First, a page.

Panel 3: Historicizing Anachronistic Motives

This panel is dedicated to studies focused on rediscovering the work of anthropologists whose place in disciplinary history is obscured by their ideas or praxis being connoted with surpassed paradigms, while surviving in new environments. From evolutionism and diffusionism at the height of structural-functionalism to “New Boasian” anthropology in anti-culturalist times, there is a vast anthropological literature revealing unexpected intellectual rhizomes grown from trees ‘cut down’ in earlier periods. The panel welcomes papers exploring the heuristic import of understudied cases of ‘anachronistic’ scholarship both within major traditions and world anthropologies, as well as case studies dedicated to institutions and contexts congenial to older, alternative views in face of hegemonic trends in national and/or international anthropology. By encapsulating anticanonical motives, these apparently defeated anthropologies challenge our understanding of historical contextualization, periodization, and time. The panel invites participants to reflect on this theme and the ways in which it may unsettle both the perception of anthropology’s past and the historiography of anthropology from a methodological and theoretical point of view.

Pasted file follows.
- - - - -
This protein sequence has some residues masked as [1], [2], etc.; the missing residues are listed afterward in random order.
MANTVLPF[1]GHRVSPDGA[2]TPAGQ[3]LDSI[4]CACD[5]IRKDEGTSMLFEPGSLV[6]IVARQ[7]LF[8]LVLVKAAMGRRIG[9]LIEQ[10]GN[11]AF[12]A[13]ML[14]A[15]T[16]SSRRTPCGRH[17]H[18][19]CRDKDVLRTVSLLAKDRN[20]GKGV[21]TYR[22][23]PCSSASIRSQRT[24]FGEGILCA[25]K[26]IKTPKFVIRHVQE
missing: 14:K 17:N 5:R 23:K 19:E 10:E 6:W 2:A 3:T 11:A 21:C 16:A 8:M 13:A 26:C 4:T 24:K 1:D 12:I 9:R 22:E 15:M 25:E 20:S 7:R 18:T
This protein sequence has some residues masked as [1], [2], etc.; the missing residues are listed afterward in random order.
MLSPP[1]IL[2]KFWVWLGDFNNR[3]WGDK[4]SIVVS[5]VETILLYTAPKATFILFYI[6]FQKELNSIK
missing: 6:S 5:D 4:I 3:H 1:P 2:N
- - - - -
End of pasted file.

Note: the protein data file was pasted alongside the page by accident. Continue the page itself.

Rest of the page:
Convenors: David Shankland (Royal Anthropological Institute; University College London), Christine Laurière (CNRS, UMR9022 Héritages), Frederico Delgado Rosa (Universidade Nova de Lisboa, CRIA Centre for Research in Anthropology).

Monday, 4 December 2023

Session I [Watch here!] — Session II [Watch here!]

Who’s afraid of History: Why Haddon’s long fight with the academy makes sense today — Ciarán Walsh

Field work at the banks of the Pilcomayo River. The place of Erland Nordenskiöld in pre-Malinowski traditions of ethnography — Anne Gustavsson

Regresses in science: the question of race — Carlotta Santini

Frobenius’ Culture History in Australia: Dead Ends and New Insights — Richard Kuba

José Imbelloni and The Kulturhistorische Schule in Argentina: a Dyschronic Approach to Anachronistic Arguments — Axel Lazzari, Sergio Rodolfo Carrizo

Through the Speculum of the Psyche: Paul Radin at the Eranos “Tagungen” — Zsofia J Szoke

Anthropology, photography, and painting. Jean Gabus and Hans Erni in Mauritania, 1950-1951 — Serge Reubi

How Moscow did not become the world center of Marxist thought. Historian Luidmila V. Danilova, Soviet ethnography and international science in the 1960s — Sergei Alymov

From Sahlins to Lévy-Bruhl: Mutuality and Participation — Henri Wagner

Decolonisation: neither white nor black but hybrid, mixed-parentage. The case of Fernando Henriques, Jamaican anthropologist in UK academia — Jeremy Macclancy